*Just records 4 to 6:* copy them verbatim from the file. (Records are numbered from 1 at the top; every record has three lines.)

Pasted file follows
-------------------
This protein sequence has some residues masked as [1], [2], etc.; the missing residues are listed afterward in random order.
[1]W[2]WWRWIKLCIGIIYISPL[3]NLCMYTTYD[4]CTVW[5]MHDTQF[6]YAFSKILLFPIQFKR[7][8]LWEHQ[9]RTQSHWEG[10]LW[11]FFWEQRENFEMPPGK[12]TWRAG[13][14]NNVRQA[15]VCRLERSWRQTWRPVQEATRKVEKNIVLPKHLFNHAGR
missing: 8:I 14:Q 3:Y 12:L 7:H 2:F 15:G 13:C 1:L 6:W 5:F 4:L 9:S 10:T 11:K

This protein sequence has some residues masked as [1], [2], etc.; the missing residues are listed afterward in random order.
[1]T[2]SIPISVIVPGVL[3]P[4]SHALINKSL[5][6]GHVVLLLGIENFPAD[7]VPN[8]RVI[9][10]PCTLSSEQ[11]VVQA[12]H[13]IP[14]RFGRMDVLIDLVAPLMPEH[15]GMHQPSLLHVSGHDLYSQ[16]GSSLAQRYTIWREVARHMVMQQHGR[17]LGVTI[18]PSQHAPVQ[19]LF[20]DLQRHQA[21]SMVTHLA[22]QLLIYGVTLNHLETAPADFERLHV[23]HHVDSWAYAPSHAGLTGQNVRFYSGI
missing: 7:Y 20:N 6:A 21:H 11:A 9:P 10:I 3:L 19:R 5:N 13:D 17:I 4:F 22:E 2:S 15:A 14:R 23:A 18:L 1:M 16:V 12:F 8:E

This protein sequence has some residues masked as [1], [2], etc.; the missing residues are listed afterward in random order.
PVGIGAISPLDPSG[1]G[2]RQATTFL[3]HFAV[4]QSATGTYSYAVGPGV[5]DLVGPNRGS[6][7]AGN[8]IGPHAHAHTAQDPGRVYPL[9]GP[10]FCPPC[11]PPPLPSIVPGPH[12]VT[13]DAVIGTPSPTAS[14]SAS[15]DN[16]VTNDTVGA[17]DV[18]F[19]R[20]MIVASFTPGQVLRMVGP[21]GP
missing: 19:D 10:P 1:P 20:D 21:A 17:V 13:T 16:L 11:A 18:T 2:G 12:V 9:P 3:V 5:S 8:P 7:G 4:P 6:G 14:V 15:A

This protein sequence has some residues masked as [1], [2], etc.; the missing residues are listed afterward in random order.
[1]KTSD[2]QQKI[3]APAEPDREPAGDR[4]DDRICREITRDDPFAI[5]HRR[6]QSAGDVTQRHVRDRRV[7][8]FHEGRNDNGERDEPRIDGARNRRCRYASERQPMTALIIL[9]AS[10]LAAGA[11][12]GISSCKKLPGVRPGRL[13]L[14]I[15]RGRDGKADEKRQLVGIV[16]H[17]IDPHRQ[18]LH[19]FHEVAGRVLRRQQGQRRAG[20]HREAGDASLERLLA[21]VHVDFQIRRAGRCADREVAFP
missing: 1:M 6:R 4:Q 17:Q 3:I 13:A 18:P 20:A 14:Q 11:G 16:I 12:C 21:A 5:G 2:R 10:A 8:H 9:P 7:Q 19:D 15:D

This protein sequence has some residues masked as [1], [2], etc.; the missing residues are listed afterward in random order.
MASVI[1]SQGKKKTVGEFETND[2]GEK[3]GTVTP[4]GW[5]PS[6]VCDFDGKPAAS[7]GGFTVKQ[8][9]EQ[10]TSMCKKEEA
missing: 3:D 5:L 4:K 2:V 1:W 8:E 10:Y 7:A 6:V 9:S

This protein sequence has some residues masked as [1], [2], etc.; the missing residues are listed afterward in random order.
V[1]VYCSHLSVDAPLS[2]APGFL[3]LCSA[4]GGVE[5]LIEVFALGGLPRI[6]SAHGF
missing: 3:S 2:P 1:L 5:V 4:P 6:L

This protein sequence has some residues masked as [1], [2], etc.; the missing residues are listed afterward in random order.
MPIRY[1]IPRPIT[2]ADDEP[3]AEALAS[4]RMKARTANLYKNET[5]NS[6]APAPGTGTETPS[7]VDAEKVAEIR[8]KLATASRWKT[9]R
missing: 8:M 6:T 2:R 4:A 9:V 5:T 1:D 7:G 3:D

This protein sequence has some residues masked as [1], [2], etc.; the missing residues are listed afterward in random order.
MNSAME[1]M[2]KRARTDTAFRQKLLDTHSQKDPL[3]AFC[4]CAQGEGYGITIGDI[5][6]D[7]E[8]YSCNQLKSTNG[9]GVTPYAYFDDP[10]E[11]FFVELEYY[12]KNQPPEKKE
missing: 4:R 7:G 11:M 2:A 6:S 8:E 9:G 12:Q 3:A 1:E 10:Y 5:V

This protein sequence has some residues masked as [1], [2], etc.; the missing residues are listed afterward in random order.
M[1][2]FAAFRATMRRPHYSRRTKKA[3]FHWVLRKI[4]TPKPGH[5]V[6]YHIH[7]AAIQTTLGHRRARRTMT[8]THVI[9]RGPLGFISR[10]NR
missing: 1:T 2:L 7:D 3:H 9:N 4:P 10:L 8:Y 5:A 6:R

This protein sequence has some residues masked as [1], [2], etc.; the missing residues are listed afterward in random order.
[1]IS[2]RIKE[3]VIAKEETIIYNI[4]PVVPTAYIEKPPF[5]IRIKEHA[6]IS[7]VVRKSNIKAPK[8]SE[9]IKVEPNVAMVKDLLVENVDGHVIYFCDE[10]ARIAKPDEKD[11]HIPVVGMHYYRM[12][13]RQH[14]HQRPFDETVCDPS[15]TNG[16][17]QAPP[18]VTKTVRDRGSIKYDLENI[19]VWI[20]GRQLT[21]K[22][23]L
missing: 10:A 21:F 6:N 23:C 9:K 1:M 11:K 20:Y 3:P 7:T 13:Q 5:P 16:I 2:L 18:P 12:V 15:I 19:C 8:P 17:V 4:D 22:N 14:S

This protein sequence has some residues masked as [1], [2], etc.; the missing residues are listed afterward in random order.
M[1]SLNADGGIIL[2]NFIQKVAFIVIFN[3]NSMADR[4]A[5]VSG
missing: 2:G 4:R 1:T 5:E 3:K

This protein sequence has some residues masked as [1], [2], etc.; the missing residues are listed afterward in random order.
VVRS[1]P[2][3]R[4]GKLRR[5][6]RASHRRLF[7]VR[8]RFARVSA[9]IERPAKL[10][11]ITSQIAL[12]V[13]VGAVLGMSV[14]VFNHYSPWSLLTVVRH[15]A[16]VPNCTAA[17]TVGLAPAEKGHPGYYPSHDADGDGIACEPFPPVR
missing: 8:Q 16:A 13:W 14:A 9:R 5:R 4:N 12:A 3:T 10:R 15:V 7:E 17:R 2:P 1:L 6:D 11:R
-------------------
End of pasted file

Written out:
This protein sequence has some residues masked as [1], [2], etc.; the missing residues are listed afterward in random order.
[1]KTSD[2]QQKI[3]APAEPDREPAGDR[4]DDRICREITRDDPFAI[5]HRR[6]QSAGDVTQRHVRDRRV[7][8]FHEGRNDNGERDEPRIDGARNRRCRYASERQPMTALIIL[9]AS[10]LAAGA[11][12]GISSCKKLPGVRPGRL[13]L[14]I[15]RGRDGKADEKRQLVGIV[16]H[17]IDPHRQ[18]LH[19]FHEVAGRVLRRQQGQRRAG[20]HREAGDASLERLLA[21]VHVDFQIRRAGRCADREVAFP
missing: 1:M 6:R 4:Q 17:Q 3:I 13:A 18:P 20:A 14:Q 11:G 16:I 12:C 21:A 5:G 2:R 10:A 8:H 9:P 7:Q 19:D 15:D

This protein sequence has some residues masked as [1], [2], etc.; the missing residues are listed afterward in random order.
MASVI[1]SQGKKKTVGEFETND[2]GEK[3]GTVTP[4]GW[5]PS[6]VCDFDGKPAAS[7]GGFTVKQ[8][9]EQ[10]TSMCKKEEA
missing: 3:D 5:L 4:K 2:V 1:W 8:E 10:Y 7:A 6:V 9:S

This protein sequence has some residues masked as [1], [2], etc.; the missing residues are listed afterward in random order.
V[1]VYCSHLSVDAPLS[2]APGFL[3]LCSA[4]GGVE[5]LIEVFALGGLPRI[6]SAHGF
missing: 3:S 2:P 1:L 5:V 4:P 6:L